Colorado teachers union passes resolution wrongly claiming capitalism inherently exploits children, harms education

Colorado teachers union passes resolution wrongly claiming capitalism inherently exploits children, harms education

The Colorado Education Association passed a Marxist resolution declaring that capitalism inherently exploits children and harms education. The resolution declares that “CEA believes that capitalism requires exploitation of children, public schools, land, labor, and/or resources. Capitalism is in opposition to fully addressing systemic racism (the school to prison pipeline), climate change, patriarchy, (gender and LGBTQ disparities), education inequality, and income inequality.”

The teachers union claim that capitalism harms schools is contradicted by the fact that capitalist countries tend to be better at teaching students useful skills than Marxist countries. Communist regimes may be able to teach basic literacy, but they are very bad at teaching students to think creatively or do complex or mentally demanding tasks. Eastern European countries have lower IQs than Western European countries, directly proportional to the stultifying nature of their school systems. Albania, which suffered under the worst communist regime in Europe (which outlawed religion and killed most of its clergy), has the lowest average IQ in Europe, while Romania, which had the second most oppressive regime in Europe, has the second-lowest average IQ in Europe. By contrast, Albanian-Americans and Romanian-Americans exhibit perfectly normal intelligence and include many innovative people like John Belushi and John DeLorean.

The union is also wrong to depict capitalism as bad for children. Communist regimes have much higher child death rates than capitalist countries. Millions of children died in Communist China’s Great Leap Forward, an artificial, man-made famine. One example was when a starving “teenage orphan kills and eats her four-year-old brother” to survive during the famine. Communist North Korea suffered a famine in the 1990s that killed millions of people, while capitalist South Koreans right across the border had plenty to eat.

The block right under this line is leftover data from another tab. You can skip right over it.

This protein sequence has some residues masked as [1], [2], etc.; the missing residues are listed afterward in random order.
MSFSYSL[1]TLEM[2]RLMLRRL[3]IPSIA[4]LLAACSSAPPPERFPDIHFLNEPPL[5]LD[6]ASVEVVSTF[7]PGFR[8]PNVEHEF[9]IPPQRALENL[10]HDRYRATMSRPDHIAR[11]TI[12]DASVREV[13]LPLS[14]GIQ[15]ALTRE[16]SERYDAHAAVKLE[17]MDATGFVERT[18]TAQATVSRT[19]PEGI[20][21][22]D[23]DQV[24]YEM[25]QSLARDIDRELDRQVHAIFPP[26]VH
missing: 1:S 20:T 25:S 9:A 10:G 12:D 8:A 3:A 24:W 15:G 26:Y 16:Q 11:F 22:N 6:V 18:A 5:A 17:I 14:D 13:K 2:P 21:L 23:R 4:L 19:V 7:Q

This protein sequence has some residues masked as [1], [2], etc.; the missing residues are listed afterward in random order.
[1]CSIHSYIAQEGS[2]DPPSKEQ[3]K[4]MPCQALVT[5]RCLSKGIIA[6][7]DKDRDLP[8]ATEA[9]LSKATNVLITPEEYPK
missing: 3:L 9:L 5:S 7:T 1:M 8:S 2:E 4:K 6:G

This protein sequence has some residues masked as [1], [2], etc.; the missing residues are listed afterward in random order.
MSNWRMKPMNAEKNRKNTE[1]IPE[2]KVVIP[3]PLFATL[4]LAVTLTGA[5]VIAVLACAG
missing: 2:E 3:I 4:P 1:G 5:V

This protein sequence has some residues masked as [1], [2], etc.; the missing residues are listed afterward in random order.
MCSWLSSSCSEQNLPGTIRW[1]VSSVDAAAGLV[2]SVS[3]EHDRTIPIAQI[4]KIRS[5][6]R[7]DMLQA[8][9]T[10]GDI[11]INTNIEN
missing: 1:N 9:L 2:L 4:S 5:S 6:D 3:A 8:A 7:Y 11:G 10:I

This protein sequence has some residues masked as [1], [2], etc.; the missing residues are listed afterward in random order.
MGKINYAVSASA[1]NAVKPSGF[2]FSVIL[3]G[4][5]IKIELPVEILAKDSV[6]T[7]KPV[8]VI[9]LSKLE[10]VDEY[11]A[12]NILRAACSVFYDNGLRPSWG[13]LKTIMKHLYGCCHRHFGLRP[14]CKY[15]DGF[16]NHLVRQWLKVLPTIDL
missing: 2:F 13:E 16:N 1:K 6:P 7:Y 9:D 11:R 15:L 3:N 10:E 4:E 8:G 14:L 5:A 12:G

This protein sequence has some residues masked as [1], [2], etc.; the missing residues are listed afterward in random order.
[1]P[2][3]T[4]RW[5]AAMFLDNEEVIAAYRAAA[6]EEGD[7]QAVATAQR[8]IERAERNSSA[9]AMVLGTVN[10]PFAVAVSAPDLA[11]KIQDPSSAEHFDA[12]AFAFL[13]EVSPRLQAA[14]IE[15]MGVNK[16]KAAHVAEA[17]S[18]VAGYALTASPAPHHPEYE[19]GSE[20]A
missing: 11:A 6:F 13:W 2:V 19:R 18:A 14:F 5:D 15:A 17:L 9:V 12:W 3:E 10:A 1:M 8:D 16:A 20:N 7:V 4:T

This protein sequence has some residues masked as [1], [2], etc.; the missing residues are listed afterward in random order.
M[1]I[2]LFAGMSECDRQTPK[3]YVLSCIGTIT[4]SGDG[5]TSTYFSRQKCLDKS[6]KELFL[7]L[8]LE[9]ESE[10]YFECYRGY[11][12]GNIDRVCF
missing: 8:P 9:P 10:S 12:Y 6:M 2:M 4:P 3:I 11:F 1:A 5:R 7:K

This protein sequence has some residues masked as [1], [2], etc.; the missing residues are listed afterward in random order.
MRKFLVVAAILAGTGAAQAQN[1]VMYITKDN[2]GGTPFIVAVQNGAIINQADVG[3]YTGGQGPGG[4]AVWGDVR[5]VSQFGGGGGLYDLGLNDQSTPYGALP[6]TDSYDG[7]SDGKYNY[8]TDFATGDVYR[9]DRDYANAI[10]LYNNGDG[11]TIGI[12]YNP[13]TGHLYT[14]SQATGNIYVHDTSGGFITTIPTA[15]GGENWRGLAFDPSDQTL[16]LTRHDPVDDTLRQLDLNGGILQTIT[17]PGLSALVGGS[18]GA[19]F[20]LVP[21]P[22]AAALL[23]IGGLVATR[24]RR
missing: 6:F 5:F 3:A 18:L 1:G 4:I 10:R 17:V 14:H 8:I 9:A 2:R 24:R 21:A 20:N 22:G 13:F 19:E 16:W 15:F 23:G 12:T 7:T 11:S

Teachers unions sometimes point to Cuba as an allegedly shining example of how Communism can improve an educational system. But this is both untrue, and ignores the fact that Cuba is very atypical: Communist Cuba received billions of dollars in aid annually from the Soviet Union, artificially propping up Cuban government services. Cuba’s communist regime did not give Cubans literacy. Cuba already had one of the highest literacy rates in Latin America by 1950, nearly a decade before Communist Fidel Castro seized power, according to United Nations data (statistics from UNESCO).

In 2016, the Washington Post fact-checker Glenn Kessler debunked a politician’s claim that Castro’s rule significantly improved Cuban healthcare and education. In today’s Cuba, children are taught by poorly paid teachers in dilapidated schools. Cuba has made less educational progress than most Latin American countries over the last 60 years. For a time, literacy increased under Castro, just as it had increased under his non-communist predecessor, but that was due to the Soviet Union giving Cuba $4 billion a year, in a country with just 10 million people.

Cuba had about the same literacy rate as Costa Rica and Chile in 1950 (close to 80 percent). And it has almost the same literacy rate as they do today (close to 100 percent). Meanwhile, Latin American countries that were largely illiterate in 1950—such as Peru, Brazil, El Salvador, and the Dominican Republic—have literacy rates of 90 percent or more today.

The Colorado Education Association’s Marxist resolution is a trimmed down version of an earlier draft that also featured a call to “dismantle capitalism” and replace it with a “new equitable economic system.”

The resolution’s hostility to capitalism is in accord with critical race theory (CRT), which is popular in education schools. The most-cited author in education schools is Gloria Ladson-Billings, a critical race theorist who “introduced critical race theory into the academic field of education in 1995.” She is the author of “Critical Race Theory in Education: A Scholar’s Journey,” and “Toward a Critical Race Theory of Education.” She has been cited in articles by education scholars more than 80,000 times.

Critical race theory is a radical ideology that is hostile to the free market economy, equating it with racism: “To love capitalism is to end up loving racism. To love racism is to end up loving capitalism…Capitalism is essentially racist; racism is essentially capitalist,” says the best-selling book promoting critical race theory, How to Be An Antiracist. That book is a “comprehensive introduction to critical race theory,” gushes the leading progressive media organ Slate.